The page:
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May 2015

our heritage

Oral history captured Viola nurse Jennie Brouillard’s experiences from World War I

World War I soldiers march on parade through Moscow in 1917. Contributed by Zach Wnek of Latah County Historical Society

Oral histories are one of our favorite collections of documents here at the Latah County Historical Society. Oral histories are when people sit down together and discuss someone’s life. The discussion is pointed to try to extract the person’s experiences while gathering their unique stories and take on the subject. These discussions are recorded and transcribed, and those recordings and transcriptions are made available to the public for research. In the 1970s and 1980s, LCHS worked hard to create over 300 oral histories with long time local residents who were interested in sharing their stories. In partnership with the University of Idaho, the Latah County Historical Society oral history collection has been digitized. The oral history interviews are available on their website: tal/lcoh/index.html. For this month’s article, I would like to highlight Jennie Cuthbert Brouillard, a local resident who became a nurse in the early part of the 20th Century. Jennie was born in Lawrence, Kansas on November 17, 1886 and moved with her family to Viola as a child. She worked as a field nurse during

World War One. The italicized portion of this article is taken directly from the transcript of the oral history interview. In the transcript, SS stands for Sam Schrager, the interviewer, while JB is inserted for Jennie Brouillard. One final word of warning: Jennie Cuthbert Brouillard discusses her time in an emergency field hospital in France, and some unpleasant details are included. JB: Well whatever they could give us. Sometimes it was an old hospital or church or something. Sometimes, just right out in the open and just set up our tents. Sometimes they, well, always operated in tents. Just put up the tent and… SS: So… JB: Fix an operating room. SS: How big was the staff at the field hospital? JB: Two doctors and two nurses to each operating team. And some boys to fix up the tents and do things like that. And take care of all those stretchers and all that. SS: The men that came in there must have been in pretty bad shape. JB: They didn’t leave any that wasn’t. If they were able to go on back, why they just went right back to the base hospital. Just the ones that we took out shells and things like that, emergency work. Sometimes an eye and sometimes a leg and sometimes whatever was needed. SS: The kinds of injuries that men were getting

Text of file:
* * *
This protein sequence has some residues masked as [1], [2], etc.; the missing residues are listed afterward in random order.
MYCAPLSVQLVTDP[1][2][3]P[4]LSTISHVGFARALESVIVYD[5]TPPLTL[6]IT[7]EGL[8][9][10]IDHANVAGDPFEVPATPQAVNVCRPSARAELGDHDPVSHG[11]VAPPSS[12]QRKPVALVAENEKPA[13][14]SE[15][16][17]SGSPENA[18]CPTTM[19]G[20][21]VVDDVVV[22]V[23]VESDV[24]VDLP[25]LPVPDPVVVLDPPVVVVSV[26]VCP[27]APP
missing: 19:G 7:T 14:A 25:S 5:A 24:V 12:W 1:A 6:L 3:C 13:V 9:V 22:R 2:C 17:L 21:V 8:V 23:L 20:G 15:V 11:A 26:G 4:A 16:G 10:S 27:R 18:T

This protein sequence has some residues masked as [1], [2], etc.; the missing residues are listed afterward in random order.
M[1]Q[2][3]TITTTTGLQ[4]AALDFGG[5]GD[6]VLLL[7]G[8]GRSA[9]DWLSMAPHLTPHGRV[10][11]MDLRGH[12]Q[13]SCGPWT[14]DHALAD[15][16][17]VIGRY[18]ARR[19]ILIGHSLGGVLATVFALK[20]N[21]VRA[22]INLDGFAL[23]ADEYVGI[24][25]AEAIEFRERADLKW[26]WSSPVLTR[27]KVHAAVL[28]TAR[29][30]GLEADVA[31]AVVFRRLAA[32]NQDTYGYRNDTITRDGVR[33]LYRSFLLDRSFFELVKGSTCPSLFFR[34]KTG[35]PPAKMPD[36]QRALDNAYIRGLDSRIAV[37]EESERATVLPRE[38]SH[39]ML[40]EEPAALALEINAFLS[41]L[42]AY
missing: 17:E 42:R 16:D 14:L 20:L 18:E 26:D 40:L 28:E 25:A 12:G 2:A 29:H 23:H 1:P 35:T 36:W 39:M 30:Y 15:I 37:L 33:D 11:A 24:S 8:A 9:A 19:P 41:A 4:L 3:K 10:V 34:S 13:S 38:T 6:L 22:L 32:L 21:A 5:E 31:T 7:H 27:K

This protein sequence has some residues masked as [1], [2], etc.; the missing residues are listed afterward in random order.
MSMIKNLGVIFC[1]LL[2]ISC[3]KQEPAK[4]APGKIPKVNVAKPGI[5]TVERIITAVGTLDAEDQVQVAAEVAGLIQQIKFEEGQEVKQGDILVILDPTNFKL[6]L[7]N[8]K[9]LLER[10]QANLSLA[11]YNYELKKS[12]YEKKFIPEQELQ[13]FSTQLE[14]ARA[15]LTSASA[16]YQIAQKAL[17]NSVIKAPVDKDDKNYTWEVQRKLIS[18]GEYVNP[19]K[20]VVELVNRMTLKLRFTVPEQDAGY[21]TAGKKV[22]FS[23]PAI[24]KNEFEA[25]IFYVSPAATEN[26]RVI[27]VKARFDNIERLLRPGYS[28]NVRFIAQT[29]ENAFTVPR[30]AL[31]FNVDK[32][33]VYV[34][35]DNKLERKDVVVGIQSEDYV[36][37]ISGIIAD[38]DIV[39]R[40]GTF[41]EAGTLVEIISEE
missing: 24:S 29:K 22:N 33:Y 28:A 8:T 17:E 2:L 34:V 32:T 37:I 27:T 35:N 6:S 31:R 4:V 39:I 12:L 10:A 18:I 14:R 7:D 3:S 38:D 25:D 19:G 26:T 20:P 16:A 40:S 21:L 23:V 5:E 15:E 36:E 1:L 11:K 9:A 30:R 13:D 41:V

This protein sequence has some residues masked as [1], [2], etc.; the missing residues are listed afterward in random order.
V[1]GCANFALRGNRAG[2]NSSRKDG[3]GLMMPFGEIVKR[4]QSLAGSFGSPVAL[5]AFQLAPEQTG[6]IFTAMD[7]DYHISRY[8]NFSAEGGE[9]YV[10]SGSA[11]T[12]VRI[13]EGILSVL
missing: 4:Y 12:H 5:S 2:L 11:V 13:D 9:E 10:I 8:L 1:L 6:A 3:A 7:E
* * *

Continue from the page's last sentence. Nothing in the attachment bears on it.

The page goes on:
there, was it mostly from bullets? JB: Well whatever it was. Mostly bullets, yes. Mostly shrapnel. Taking out shrapnel all the time. Sometimes there was bleeding, we had to put a tourniquet over an arm or a leg or take out shrapnel from, oh some of those you just can’t imagine, sometimes the patient was just full of shrapnel where they’d been shot and we’d have to take that out. Everything that had to be done right away. Something out of their eye, maybe steel out of their eye. Then we’d just put ‘em on the stretcher and send ‘em back to the hospital. …. Later in the interview …. JB: The shells were going over our heads and they come and told us to pack up and go out, well we knew we couldn’t just pack up and leave all the patients there so we just stayed. And after, you know, we got our citation for stayin; … Yes, citation for bravery after it was over, but at the time it was disobeying orders. They told us to move back so many miles behind the lines, we were supposed to… … Earlier in the interview … JB: And after I come home, of course I couldn’t nurse any more. I don’t know, I wasn’t nervous or wasn’t shakey or anything like that, but I just all worked up inside. I didn’t like to take cases, I didn’t, well I just didn’t like to nurse after I got home. I did it some, but it was different. The interview lasts approximately three hours and can be accessed at http://www. Jennie Cuthbert Brouillard went on to live in Walla Walla for many years with her husband. After her husband passed away she moved back to Viola to live with her sister, Fannie Cuthbert Byers. Jennie Cuthbert Brouillard passed away on December 15, 1985 at the age of 99.

The Latah County Historical Society is currently seeking individuals to interview for a new oral history project. If you or somebody you know is interested in participating, contact the Historical Society at (208) 882-1004 or

Latah Eagle, May, 2015